George Paloczi-Horvath was born in 1908 into the feudal nobility of Hungary. Despite his privileged background, he came to realise that his family’s wealth was based on the exploitation of a brutalised peasantry. By the 1930s he was an active anti-Nazi and in 1941 he was forced to flee the country.
Returning after the war, he became a dedicated communist but this did not prevent him from being arrested, tortured and imprisoned by the communist regime. He spent 1,832 days in prison, many of them in the solitary confinement of underground prison cells. In 1954 he was eventually released, but after the Hungarian Revolution he was forced to escape with his wife and baby for sanctuary in Britain.
A new afterword by his widow, Agi Argent, describes how they survived.
‘As if Lewis Carroll and George Orwell had taken turns to rewrite each others’ masterpiece.’ - Observer
Format: 304pp demi pb
George Paloczi-Horvath was born in 1908 in Hungary. He was an active anti-Nazi in the 1930s and, after the war, a dedicated communist. Despite this he was imprisoned for five years by the communist regime. His release in 1954 was swiftly followed by the Hungarian Revolution in 1956. He fled his country with his wife and baby. The family settled in Richmond, London and Paloczi-Horvath made a living as a freelance journalist and writer.
The Undefeated won the Atlantic Editors’ Non-Fiction Prize and the Prix de la Liberté. Paloczi-Horvath died of an heart-attack in 1973.
Extract from Foreword
WE LIVED AT THAT TIME in a sort of catacomb like the early Christians and we talked about salvation. Our physical survival seemed quite hopeless. We were prisoners of an evil system bent on our destruction. But some of us in that prison cellar and in similar catacombs all over the country were in fact doubly imprisoned; our minds were in chains. The obsession which helped to build up the evil system still held some of us in its grip. That obsession – a curious sort of controlled schizophrenia – made the life of its victims difficult even under ‘normal circumstances’; it turned jail existence into an unbearable nightmare.
And then some of us were saved; our minds were liberated by the relentless shock treatment.
My salvation came in 1951, when I had already spent two years in jail. I was feverish for days. I went through a crisis very near to a nervous breakdown. Then I slowly recovered and began to appreciate my return to the normal world of common sense and common decency.
We still sat in the very same catacombs; we were still emaciated convicts, the lowest of the low. No old and sick beggar in his senses would have changed places with us, but we – the freshly saved ones – were intensely happy. After years or even decades of mental strait jackets it was wonderful to be free within our skulls. We watched shyly and humbly the re-emergence of our consciences, the restoration of freedom within us.
My cellmates of that period were not all pessimists. There was a grey-haired man who believed that in ten or fifteen years we might be released. Knowing the story of my life, he said that the greatest responsibility in our group was mine.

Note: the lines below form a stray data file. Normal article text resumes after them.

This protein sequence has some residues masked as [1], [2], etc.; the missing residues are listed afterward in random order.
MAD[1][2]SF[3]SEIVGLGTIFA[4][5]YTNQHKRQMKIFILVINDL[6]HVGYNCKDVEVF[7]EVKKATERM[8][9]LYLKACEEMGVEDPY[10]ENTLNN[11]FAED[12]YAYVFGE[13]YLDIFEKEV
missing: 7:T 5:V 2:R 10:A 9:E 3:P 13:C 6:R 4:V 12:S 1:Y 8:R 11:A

‘You are a writer and intellectual, Sixteen (we called each other by our bunk number). You know both worlds. You have to write everything down when you are released into the greater prison. You must get a room for yourself all alone. You must write at nights, for years, and when you have written down the truth you must make several copies, somehow get aluminium containers, place a copy in each, and at various points in the country dig holes and put them away for the future.’
He liked to talk about all the details of this task and mused with quiet satisfaction about the time when my manuscript would be found and the truth known. He was sorry that our country had
no seashore. What a wonderful thing it would be if we could put our messages in bottles and let the waves carry them to the shores of free countries!
In time things took an unexpected turn. After three more years we were released into the ‘greater prison’ as we called our country. Then the nation started to sizzle with revolt. We attacked the dangerous obsession and the evil system which had the powerful backing of a huge empire. We revolted and fought, and for a few glorious and crazy days we even thought that we were victorious. But the gigantic empire sent its armour and fire against us and our country was turned into the graveyard of a revolution. After the holocaust a great exodus started and on a stormy winter night I too struggled through the swamps on the frontier of my country to safety on foreign soil. As I lay at the foot of a haystack next to my wife and baby son, I thought of my grey-haired friend and his aluminium containers. What unshakable belief he had in the power of truth!
Now as I write I am thinking of messages in bottles, carried by the waves, carried on the ocean of time. I must try to report the facts. After an infinity in solitary confinement I see most things in a different light. Like many others I am a Rip van Winkle of the mid-twentieth century. Many Western intellectuals have fallen prey to the obsession; many learned to know intimately the evil system. Many went through tortures, brainwashing and solitary confinement. Many took part in revolts and many escaped. The world in my time is full of survivors, prison graduates and liberated minds. Their reports are conditioned by their intellectual tools and by their approach. Mine is that of a writer who has a background of social anthropology and of history.